It doesn’t seem to me that the Stylograph is a tool anyone needs to survive, but it sure is pretty and, dare I say it, more than a touch classier than furiously typing out notes on a smartphone in class or at a meeting. That is, if you care about keeping up appearances. For a reporter, it’d sure beat scribbling in shorthand using a cheap gel pen.

Smart Switches for Newbies

Confession time: I’m not the handiest person in the world. A couple of years back, I bought a dimmer switch for my living room, but my wiring didn’t match that given in the diagram in the directions, so I gave up. Such electrical inadequacies have left me longing for a smart switch that doesn’t need so much work, and Switchmate might be the answer.

It fixes magnetically to the screw of your existing light switch and you seemingly can start using it immediately through the accompanying app. You don’t even need a wireless home network, as it operates over Bluetooth. You can set timers for lights to turn on or have them illuminate automatically as you get home.

Friendly Fridge

Amazon’s Alexa personal assistant is sprouting wings and spreading to third-party devices. First up is Invoxia’s Triby, which, unlike Amazon’s Echo range, has a screen, albeit an e-ink one.

You can use Triby as a connected home hub, to play music with Spotify or another streaming service, and to access information from the Web using voice commands. It has a magnetic frame, so it can stick to your fridge, which is perfect if you need to remind yourself to buy milk with a quick command to Alexa.

You can use an app to send visual messages to the screen, and you can make free Internet calls to Triby, which has a speakerphone function. That could come in especially handy in Triby’s intended kitchen home, since someone always, always calls when you’re preparing a meal or washing up.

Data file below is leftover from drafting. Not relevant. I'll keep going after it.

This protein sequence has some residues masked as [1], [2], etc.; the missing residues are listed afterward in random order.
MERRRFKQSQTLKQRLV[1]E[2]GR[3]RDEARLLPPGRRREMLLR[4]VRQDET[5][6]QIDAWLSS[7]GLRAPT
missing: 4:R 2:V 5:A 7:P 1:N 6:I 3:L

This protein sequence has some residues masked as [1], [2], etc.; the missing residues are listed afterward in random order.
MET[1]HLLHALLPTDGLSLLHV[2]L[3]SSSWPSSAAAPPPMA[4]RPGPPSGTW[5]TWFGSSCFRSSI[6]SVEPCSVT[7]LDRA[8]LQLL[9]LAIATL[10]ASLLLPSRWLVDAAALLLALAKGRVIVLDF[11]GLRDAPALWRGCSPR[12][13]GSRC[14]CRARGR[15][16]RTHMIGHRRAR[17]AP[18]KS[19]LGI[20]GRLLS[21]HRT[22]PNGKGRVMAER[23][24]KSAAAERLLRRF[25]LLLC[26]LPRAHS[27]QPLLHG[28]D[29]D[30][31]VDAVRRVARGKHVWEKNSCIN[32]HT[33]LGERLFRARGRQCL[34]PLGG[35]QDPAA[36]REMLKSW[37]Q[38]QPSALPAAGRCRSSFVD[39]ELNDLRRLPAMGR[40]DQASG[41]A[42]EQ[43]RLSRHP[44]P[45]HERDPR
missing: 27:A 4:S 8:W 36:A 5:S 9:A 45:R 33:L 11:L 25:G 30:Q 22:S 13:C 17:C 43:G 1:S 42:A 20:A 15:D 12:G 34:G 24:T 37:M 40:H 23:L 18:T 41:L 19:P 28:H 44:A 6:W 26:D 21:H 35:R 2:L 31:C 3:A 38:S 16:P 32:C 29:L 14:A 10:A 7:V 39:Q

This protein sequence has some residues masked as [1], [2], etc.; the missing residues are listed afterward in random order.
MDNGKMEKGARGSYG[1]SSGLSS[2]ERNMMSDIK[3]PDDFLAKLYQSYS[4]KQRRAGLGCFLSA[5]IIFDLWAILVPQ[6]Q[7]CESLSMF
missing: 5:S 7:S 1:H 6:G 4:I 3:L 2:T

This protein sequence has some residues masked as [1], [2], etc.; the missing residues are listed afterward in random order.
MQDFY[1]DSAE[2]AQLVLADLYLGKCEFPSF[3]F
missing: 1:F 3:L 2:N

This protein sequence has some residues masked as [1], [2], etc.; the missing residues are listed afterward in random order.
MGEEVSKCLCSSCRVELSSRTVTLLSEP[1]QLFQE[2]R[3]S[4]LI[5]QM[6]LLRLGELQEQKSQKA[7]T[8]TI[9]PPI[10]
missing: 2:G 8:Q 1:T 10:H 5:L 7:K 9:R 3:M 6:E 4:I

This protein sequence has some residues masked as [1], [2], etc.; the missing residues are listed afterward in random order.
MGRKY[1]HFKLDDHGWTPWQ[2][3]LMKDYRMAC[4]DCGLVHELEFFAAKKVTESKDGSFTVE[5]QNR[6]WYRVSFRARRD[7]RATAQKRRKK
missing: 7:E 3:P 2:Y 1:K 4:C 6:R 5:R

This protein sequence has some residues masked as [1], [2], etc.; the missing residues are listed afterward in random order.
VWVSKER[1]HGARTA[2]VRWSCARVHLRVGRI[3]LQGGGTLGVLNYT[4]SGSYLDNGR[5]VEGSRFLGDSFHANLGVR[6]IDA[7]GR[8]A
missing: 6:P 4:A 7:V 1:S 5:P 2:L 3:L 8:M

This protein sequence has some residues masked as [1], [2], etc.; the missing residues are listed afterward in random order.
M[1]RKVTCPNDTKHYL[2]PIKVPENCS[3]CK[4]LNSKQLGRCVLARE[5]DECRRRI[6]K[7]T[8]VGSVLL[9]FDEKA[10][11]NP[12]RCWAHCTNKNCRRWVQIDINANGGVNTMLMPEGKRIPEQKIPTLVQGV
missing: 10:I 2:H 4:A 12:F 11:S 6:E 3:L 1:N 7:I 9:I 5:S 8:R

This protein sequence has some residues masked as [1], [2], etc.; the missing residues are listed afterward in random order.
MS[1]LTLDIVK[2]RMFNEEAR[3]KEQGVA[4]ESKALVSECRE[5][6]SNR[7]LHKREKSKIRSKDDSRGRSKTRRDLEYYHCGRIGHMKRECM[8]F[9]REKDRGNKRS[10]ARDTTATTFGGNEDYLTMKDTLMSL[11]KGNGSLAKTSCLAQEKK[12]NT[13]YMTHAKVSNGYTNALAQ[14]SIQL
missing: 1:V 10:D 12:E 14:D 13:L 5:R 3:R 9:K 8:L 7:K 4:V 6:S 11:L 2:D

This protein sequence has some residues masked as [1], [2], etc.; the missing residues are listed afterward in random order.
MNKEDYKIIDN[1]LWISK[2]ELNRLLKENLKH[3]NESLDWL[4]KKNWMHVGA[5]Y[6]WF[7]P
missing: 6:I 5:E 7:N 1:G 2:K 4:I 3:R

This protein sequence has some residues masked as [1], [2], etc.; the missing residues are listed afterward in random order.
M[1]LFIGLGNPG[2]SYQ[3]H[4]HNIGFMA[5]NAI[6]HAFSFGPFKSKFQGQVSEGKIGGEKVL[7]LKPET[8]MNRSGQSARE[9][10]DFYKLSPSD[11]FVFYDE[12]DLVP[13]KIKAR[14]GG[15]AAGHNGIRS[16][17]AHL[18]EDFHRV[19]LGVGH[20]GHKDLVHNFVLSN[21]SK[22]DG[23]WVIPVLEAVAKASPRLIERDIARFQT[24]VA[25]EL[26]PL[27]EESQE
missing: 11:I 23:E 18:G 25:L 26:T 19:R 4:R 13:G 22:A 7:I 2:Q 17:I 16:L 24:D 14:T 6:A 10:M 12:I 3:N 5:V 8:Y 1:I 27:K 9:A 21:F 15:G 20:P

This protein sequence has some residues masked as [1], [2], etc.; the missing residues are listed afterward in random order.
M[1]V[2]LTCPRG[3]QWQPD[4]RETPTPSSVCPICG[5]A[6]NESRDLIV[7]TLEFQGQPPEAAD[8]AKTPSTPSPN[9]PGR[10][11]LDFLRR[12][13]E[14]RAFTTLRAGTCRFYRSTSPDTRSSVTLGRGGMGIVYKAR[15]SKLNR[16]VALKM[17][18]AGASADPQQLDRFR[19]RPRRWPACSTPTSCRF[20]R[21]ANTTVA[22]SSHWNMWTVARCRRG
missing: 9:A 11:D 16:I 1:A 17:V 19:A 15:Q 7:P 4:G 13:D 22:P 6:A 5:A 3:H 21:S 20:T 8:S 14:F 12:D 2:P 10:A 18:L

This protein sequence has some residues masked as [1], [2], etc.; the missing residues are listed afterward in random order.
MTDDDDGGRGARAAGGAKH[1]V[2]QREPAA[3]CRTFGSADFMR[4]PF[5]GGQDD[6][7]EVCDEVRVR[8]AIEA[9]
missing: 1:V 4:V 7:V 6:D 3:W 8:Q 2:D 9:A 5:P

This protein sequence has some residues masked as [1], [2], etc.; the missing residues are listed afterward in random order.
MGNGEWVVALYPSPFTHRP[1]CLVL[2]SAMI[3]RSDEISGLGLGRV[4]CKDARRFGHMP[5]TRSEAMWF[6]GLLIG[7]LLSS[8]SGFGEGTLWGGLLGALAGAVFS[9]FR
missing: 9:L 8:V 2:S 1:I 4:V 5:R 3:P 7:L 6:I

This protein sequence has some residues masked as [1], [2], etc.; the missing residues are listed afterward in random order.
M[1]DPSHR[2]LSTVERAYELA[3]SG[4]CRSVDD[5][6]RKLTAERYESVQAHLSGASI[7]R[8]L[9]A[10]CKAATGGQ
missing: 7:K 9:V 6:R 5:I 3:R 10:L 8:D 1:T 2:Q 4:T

At $200, Triby is more expensive than an Echo device, but it’s far less intrusive into your home space since it’s relatively small and stays out of the way on the refrigerator. It’s something I’d absolutely find useful when cooking or baking and in sudden need of a quick metric-imperial conversion. It sure beats using a flour-covered hand to activate Siri.

Home May Be Where the Technology Is


Medicare started off the year putting into action a program to encourage more doctors to discuss end-of-life and advance care plans with patients. While the details tend to focus on the hard choices on the far side of those arrangements, new and near-future technologies could preserve life’s simple pleasures on their front end.

End-of-life conversations are meant to cover more than the final days or weeks when many, or even all, of an individual’s needs have to be fulfilled by others, often in an institutional setting.

There’s a growing movement to include in those discussions options for the elderly and infirm to “age in place.” For those looking to spend as much time as possible in their familiar home surroundings, technology has been playing an increasingly important role.

For example, tech tools can preserve familial bonds remotely, while ensuring that specialized care is a call or click away.

For those who are open to considering them, new technologies can be a critical component of end-of-life discussions, suggested Perry Price, CEO of Revation Systems.

“Including these ideas into end-of-life conversations is critical for understanding the desires of a loved one,” he told TechNewsWorld. “It is important to know the preferences of how they want their assets or living environments to be either prolonged or changed.”

Maintaining Connections

Living environments can play an important role not only in an individual’s sense of comfort and well being, but also in life expectancy.